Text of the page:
1, 2. The settlement agreement language referred to in Enumerations 1 and 2 was not ambiguous, and therefore the trial court did not err in rejecting offers of parol evidence concerning a claimed ambiguity.
3. Appellee was not erroneously allowed to "relitigate" a $130 per month claim. The rulings in two prior actions in which she sought to raise the claim passed over it without prejudice and no judgment on this issue has ever been entered.
4. Appellant contends that an accord and satisfaction was reached between the parties in 1966 that the disputed sum of $130 per month would not be paid. The burden is upon him to establish the existence of an accord and satisfaction ( Searcy v. Godwin, 129 Ga. App. 827
, 830 (201 SE2d 670
) (1973)), which involves, among other things, an express agreement or some new consideration to wife. See Code Ann. 20-1201, 20-1203. The evidence is inadequate to show an accord and satisfaction; it shows only that for 10 years he successfully frustrated her efforts to collect this money.
5. Upon similar reasoning, there is no merit to appellant's claim that laches bars her assertion of the $130 per month claim.
6. With respect to the appellant's claim that installments of alimony due more than seven years prior to the institution of this contempt action are uncollectible under the dormancy statute (Code Ann. 110-1001 et seq.), as construed in Bryant v. Bryant, 232 Ga. 160
, 163 (205 SE2d 223
) (1974), we note initially that he raised no affirmative defense based upon the statute of limitation and that defense has therefore been waived (Code Ann. 81A-108 (c)). The arithmetic of the situation shows that for simplicity the trial court computed arrearages going back 10 years; however payments appellant made during the 10 years following the divorce were more than adequate to cover the amount of any arrearages dating from over seven years in the past. Appellee has the right to consider those payments as having been applied to the oldest amounts owing. Code Ann. 20-1006. It follows that no amount currently owing and unpaid is more than seven years old and no dormancy issue is presented.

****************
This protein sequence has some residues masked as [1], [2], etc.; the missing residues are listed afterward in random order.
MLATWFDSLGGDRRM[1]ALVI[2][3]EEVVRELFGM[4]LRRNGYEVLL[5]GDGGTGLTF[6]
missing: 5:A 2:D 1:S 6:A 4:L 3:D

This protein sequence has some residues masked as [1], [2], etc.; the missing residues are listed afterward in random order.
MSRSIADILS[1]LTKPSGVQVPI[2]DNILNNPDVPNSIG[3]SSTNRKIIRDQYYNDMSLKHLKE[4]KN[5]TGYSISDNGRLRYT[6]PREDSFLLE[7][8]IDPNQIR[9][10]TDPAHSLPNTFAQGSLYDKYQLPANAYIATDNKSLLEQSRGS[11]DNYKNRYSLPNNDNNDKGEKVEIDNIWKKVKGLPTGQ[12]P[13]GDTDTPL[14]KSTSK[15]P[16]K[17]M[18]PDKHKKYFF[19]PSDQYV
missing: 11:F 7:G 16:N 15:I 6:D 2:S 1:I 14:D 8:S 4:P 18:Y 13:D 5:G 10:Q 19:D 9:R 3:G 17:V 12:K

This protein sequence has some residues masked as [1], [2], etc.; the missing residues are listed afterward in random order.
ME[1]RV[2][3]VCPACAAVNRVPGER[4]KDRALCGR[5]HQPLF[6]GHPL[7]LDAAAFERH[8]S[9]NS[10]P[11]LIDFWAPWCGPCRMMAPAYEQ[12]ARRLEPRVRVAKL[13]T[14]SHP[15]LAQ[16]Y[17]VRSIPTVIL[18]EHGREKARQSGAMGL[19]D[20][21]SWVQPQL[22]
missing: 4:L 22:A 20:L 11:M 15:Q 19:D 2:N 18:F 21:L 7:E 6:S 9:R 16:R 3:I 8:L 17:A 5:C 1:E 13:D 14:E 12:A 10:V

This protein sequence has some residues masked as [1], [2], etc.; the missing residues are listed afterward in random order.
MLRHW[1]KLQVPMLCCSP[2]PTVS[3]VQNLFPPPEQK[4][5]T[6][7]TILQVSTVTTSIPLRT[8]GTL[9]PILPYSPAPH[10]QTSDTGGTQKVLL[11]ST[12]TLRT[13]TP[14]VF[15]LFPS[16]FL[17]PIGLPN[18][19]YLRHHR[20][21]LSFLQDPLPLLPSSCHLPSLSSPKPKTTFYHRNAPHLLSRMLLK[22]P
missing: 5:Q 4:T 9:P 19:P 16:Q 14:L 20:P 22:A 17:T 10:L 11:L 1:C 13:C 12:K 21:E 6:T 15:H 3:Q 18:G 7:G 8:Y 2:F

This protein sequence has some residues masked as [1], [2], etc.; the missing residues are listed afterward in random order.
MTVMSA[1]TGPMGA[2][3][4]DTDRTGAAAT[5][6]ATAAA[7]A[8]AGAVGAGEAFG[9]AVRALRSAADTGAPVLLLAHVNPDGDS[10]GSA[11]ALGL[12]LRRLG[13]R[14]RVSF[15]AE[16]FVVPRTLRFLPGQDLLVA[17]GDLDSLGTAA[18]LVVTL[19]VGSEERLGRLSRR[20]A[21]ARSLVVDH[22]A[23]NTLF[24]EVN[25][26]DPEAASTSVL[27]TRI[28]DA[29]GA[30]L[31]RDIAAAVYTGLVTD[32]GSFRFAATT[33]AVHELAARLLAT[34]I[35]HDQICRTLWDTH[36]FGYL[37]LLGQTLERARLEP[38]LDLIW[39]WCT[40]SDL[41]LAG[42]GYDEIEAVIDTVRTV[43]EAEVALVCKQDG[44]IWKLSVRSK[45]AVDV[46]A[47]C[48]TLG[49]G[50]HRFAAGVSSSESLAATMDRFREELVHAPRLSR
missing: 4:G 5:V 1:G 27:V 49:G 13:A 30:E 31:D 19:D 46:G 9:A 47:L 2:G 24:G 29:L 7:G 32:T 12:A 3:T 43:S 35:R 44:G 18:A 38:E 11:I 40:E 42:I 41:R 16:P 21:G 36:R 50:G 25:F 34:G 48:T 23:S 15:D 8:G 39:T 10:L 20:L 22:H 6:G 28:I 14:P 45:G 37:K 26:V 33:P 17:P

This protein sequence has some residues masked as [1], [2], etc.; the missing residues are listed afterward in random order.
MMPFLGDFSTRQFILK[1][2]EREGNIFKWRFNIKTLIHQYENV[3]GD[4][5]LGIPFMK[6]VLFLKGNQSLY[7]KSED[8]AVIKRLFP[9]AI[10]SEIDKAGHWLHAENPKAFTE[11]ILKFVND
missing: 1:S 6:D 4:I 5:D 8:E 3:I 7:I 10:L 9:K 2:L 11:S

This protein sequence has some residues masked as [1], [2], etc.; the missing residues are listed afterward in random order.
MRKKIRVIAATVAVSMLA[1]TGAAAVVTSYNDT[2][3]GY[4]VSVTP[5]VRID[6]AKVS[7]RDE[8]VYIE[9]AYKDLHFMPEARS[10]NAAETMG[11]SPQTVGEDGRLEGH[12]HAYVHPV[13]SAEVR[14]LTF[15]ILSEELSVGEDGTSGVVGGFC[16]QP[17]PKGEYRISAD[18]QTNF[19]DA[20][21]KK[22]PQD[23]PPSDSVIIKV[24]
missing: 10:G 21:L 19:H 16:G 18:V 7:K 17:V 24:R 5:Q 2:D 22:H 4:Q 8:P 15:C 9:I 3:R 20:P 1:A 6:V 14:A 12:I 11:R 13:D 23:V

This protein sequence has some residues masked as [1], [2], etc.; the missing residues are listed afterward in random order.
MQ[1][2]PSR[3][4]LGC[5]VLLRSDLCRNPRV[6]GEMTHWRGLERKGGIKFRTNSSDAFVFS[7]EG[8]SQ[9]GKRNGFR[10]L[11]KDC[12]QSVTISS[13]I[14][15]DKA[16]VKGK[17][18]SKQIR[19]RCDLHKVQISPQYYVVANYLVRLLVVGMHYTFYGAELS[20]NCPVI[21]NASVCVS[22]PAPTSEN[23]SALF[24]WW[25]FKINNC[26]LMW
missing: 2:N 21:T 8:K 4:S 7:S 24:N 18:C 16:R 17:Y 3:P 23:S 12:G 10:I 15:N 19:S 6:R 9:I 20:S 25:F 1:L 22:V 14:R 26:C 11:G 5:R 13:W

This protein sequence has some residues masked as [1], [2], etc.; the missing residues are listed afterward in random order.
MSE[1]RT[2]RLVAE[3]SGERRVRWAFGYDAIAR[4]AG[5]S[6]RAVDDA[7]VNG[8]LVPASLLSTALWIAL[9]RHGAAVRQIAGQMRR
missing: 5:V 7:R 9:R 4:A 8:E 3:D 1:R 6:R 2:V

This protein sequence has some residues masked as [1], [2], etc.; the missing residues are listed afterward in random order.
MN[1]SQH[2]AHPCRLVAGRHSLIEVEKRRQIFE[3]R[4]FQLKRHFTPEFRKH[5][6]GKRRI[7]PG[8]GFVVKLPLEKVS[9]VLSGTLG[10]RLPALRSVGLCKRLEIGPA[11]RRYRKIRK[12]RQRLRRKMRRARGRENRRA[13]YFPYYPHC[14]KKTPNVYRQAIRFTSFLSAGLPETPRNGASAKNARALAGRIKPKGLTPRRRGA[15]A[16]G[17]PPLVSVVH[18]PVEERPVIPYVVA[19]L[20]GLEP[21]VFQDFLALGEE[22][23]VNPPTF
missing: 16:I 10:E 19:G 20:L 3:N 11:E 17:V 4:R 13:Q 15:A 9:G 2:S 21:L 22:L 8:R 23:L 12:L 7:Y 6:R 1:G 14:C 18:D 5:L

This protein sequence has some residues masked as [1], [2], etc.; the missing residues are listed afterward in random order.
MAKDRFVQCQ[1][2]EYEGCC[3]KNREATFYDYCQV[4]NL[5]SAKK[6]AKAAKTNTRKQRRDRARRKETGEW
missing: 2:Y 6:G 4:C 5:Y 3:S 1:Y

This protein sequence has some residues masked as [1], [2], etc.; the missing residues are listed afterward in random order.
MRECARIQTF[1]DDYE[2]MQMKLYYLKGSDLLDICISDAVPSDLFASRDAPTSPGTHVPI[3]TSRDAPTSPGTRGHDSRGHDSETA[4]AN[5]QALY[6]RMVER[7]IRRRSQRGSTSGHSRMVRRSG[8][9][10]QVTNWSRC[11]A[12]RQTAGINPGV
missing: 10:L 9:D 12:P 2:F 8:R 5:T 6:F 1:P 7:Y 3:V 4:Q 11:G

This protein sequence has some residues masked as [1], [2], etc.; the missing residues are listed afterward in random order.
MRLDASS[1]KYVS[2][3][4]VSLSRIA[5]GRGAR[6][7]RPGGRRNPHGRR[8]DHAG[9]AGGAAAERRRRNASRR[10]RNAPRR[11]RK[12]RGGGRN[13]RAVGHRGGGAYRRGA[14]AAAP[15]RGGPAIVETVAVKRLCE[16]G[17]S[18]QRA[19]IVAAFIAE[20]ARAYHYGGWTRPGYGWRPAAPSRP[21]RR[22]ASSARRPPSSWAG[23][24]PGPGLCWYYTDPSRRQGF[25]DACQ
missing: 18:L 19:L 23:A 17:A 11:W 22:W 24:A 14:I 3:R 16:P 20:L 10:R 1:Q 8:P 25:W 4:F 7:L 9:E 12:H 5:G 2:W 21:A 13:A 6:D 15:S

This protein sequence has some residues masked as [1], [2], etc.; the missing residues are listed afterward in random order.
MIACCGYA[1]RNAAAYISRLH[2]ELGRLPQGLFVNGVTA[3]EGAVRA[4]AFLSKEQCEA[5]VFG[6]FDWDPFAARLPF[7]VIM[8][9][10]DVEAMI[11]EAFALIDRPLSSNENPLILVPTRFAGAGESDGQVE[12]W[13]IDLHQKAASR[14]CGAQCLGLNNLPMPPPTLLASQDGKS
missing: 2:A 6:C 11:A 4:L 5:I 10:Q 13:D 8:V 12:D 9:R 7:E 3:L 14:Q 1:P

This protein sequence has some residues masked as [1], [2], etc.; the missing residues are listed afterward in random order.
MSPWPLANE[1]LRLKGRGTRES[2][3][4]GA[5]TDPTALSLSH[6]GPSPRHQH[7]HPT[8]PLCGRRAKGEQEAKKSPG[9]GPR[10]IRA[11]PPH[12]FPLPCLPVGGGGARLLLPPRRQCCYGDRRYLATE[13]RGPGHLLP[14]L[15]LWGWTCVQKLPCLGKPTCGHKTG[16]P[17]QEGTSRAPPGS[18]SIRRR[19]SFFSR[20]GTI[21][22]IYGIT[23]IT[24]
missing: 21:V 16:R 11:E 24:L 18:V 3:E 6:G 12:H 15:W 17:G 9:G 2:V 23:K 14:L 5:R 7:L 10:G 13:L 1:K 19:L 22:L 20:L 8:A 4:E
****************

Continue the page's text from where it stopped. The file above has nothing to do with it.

7, 8. Appellant alleges that he is unable to pay, and thus there is no element of wilfulness which would justify a finding of contempt. The trial judge's finding of wilfulness is tested on review here by the "any evidence" standard. Crowder v. Crowder, 236 Ga. 612 (225 SE2d 16) (1976)
. It was appellee's contention that following the divorce he possessed a sizeable estate, but he has systematically given virtually everything to his new wife to defeat the alimony claim. After hearing evidence the trial judge stated as a tentative finding of fact that "It is my finding, frankly, that Mr. Wood has been divesting himself of assets so as to avoid the payment of his alimony and has done so regularly since 1970." There is evidence supporting this determination, and accordingly the enumeration is without merit. This also is sufficient to support the trial court's award of attorney fees for appellee. No claim is made that the amount was unreasonable.
9-12. The remaining enumerations of error are without merit and require no discussion.
The trial court did not err in finding appellant in wilful contempt of court, and the judgment will be affirmed.
J. Stephen Clifford, for appellant. Camp, Haddon, King & Jackson, Benjamin J. Camp, for appellee.